February 28, 2005

For "Rape" press "A". For "Pillage" press "B"

Last Wednesday the University of Notre Dame hosted a one day conference on the current humanitarian crisis in the Darfur region of Sudan. John Prendergast, special advisor to President Clinton on Africa and current advisor to the president of the International Crisis Group, gave a straight-forward, no nonsense talk on the daily atrocities in the Darfur region committed against non-Arab Sudanese.

Prendergast's theme was "shame." He said that if the world could not be convinced by rational means to intervene in the genocide now responsible for nearly 220,000 deaths and countless rapes, the world would have to be shamed into doing something.

After Prendergast spoke, Notre Dame political science professor George Lopez was invited to give some remarks in response. He calmly walked to the podium and said, "Rape and Pillage. Rape and Pillage. Rape and Pillage" very slowly, pausing each time he uttered the phrase. He said that rape and pillage is the reality in Darfur, but he wondered if we could really comprehend the magnitude of that reality. Adressing the mostly undergraduate audience of about 150 students, he said, "many of you play video games in which there is rape and pillage." There was a deep and weighty pause. I sensed that he was going to elaborate on this statement indicting "Grand Theft Auto" and other sexually explicit and exceptionally violent video games, but he dropped it in favor of a more academic response echoing the the finer points of Prendergast's talk.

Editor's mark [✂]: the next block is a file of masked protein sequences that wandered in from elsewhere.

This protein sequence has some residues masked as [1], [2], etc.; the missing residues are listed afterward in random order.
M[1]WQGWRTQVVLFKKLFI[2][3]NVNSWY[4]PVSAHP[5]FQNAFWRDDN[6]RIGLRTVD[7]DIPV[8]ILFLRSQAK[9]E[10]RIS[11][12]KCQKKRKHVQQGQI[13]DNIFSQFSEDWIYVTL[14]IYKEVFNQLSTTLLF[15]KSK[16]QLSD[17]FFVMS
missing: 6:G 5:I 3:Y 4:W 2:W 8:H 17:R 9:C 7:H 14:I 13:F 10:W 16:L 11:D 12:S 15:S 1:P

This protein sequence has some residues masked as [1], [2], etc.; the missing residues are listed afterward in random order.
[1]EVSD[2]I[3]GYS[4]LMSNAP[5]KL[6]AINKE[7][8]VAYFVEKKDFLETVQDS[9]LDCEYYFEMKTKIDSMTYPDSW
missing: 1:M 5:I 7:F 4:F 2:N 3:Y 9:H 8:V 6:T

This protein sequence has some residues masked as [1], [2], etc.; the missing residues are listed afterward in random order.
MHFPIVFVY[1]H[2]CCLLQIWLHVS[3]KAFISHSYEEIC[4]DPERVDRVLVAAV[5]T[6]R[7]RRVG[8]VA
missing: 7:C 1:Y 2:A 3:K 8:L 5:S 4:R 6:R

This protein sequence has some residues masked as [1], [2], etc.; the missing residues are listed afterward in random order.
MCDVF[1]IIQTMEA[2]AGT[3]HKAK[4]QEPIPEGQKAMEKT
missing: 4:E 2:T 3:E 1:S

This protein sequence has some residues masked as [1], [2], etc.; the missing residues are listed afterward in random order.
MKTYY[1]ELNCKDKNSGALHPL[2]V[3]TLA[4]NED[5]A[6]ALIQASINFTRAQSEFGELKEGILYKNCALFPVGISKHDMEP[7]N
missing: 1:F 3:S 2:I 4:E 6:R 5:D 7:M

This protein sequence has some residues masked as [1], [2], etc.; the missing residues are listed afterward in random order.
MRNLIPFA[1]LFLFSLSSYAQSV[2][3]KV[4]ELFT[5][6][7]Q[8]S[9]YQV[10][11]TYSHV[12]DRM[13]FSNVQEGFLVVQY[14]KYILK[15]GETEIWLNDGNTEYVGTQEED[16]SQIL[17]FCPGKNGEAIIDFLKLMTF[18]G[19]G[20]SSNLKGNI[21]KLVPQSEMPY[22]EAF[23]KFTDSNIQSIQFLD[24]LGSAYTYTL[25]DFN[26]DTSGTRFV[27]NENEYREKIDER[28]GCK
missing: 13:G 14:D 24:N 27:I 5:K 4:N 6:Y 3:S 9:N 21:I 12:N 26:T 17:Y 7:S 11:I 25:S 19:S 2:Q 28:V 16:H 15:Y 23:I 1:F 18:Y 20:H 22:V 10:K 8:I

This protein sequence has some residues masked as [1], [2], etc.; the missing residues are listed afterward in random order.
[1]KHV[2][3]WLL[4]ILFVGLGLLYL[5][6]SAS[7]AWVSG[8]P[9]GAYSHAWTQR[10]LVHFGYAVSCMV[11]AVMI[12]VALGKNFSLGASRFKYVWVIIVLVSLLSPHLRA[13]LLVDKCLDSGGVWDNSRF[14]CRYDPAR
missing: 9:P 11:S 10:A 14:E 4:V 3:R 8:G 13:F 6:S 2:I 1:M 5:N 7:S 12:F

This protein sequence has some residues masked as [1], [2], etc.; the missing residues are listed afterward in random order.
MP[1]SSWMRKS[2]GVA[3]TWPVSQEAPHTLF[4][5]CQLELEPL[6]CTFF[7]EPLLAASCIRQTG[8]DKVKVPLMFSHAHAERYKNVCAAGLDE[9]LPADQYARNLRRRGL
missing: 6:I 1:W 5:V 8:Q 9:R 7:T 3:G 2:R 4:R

I was disappointed, so afterwards I tracked him down asked him to expand on the issue he raised, if only briefly. He said that the terms "rape" and "pillage" have no "conceptual" power for us. In other words, there is a fundamental disconnect between the word and the act.

The thing is, I wish this were the only problem. Consider as well the conceptual power, or lackthereof, of race.



1 comment:

Anonymous said...

oh go home